Retirement questions about Zihua

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Escrito por John Howells desde ( el día martes, 22 de agosto, 2006 a las 22:34:25 horas :

The other day I posted a message inviting folks to comment on Zihuatanejo as a place for retirement for the upcoming revise of our book ďChoose Mexico.Ē This created some controversy over whether more retirees would be welcome or desirable.

I was a little overwhelmed by the reaction. In our defense, Iíd like to say that although our book encourages retirement in Mexico (because we love the country) we do NOT make recommendations for any particular locat1on in Mexico. We simply report what we see, our impressions of a community, and what residents have to say about living there. We report what expatriates tell us, the good and the bad and the ordinary. We owe that to our readers.

If the general consensus is that an increase of expats would have a detrimental effect on water, utilities, the economy, or would affect the quality of life of native Mexicans -- our readers should be aware of this. If there are problems with crime, avaricious bureaucrats, or whatever, these facts should not be hidden. In short, we donít want to paint pretty pictures. We want to report what we see. What we hear. What our readers deserve to know.

My wife and I happen to be residents of a small beach village in Costa Rica which is undergoing the growing pains you folks went through several years ago. Some welcome the economic expansion, others mourn the loss of innocence of village life. The expat community is divided and often the divisions become intense. So I totally understand what is going on in your community.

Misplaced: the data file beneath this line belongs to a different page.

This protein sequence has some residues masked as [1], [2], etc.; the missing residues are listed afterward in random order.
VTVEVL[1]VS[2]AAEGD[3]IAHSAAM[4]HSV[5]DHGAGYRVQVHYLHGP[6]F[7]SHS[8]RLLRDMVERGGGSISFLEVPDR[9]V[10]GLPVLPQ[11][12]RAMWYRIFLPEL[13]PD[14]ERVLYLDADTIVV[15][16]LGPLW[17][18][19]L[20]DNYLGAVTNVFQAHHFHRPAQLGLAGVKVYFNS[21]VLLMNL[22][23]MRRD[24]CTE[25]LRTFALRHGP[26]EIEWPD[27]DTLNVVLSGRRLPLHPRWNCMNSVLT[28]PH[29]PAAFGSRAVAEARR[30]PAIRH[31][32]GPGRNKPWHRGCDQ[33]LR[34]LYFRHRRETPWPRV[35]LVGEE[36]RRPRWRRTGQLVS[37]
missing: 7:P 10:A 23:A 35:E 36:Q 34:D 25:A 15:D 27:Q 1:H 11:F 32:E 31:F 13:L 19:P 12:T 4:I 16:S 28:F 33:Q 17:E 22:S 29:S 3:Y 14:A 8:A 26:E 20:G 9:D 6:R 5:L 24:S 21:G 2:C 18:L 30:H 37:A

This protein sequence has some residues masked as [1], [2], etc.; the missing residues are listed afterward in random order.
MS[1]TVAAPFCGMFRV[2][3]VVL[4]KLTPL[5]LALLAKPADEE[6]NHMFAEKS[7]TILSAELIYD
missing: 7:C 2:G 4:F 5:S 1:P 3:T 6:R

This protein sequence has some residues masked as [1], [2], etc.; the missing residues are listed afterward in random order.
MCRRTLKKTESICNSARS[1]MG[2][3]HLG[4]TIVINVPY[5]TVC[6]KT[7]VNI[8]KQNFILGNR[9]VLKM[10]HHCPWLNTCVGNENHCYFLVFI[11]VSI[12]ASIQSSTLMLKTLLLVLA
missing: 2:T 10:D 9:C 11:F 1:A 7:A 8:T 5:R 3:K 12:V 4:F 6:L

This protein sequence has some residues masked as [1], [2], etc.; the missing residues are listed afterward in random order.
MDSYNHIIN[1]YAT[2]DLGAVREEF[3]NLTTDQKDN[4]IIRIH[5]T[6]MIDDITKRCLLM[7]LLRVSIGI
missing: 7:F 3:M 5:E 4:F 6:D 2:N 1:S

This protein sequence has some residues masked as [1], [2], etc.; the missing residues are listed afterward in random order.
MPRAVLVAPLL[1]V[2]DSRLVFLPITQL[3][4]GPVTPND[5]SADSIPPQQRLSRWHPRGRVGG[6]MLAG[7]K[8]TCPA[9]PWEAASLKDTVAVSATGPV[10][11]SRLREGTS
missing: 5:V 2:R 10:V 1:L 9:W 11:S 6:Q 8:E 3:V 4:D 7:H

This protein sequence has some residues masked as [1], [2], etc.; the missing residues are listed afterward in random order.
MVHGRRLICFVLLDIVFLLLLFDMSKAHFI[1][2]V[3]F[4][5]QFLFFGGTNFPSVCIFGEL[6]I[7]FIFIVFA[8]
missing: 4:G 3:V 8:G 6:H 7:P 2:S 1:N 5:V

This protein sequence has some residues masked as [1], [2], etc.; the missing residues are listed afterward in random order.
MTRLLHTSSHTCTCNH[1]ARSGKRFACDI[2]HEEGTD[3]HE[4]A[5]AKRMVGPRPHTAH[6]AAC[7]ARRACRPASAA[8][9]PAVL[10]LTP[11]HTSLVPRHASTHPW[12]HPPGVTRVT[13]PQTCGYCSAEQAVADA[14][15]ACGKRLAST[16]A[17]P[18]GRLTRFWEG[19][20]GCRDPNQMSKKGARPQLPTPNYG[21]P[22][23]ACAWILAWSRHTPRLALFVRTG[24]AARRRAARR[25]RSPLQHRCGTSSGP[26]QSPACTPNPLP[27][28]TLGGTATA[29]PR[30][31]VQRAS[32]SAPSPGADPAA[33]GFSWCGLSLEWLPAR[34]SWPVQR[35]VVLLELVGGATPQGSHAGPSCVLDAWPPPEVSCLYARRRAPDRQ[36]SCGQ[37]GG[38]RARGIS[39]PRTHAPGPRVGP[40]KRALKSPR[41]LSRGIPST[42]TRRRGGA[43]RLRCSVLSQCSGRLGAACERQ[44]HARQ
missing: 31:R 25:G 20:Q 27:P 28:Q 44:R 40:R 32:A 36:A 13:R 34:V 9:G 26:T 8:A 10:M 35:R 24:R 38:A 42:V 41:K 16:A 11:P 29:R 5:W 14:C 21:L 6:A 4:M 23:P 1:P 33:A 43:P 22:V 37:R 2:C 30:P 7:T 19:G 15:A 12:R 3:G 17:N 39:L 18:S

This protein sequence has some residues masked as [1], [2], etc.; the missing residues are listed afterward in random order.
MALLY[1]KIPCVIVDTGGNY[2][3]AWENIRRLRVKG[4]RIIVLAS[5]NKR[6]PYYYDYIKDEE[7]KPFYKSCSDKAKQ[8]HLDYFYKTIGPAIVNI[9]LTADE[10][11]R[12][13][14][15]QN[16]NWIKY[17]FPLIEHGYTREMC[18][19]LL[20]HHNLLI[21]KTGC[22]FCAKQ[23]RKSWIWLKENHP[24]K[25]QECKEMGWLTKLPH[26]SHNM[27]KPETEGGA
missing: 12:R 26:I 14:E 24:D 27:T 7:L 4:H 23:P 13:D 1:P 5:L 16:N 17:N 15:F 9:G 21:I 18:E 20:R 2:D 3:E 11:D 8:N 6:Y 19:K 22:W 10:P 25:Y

My first encounter with Zihuatanejo was as a teenager, so many long years ago that I cannot believe it. Our family lived in DF and we owned a second home in Acapulco -- and we occasionally drove up the coast for a weekend adventure. That was when Zihua was REALLY a village! So I can appreciate the feeling of oldtimers here who wish they could turn back the clock. Also I feel for those expat residents who donít want to see Zihua turning into another Ajijic.

Since I posted that message Iíve received several helpful e-mails from Zihua residents with their opinions. Iíd appreciate more from those sincerely interested in constructive input. But please believe me, we have no interest in promoting a community that doesnít want or need the boost!


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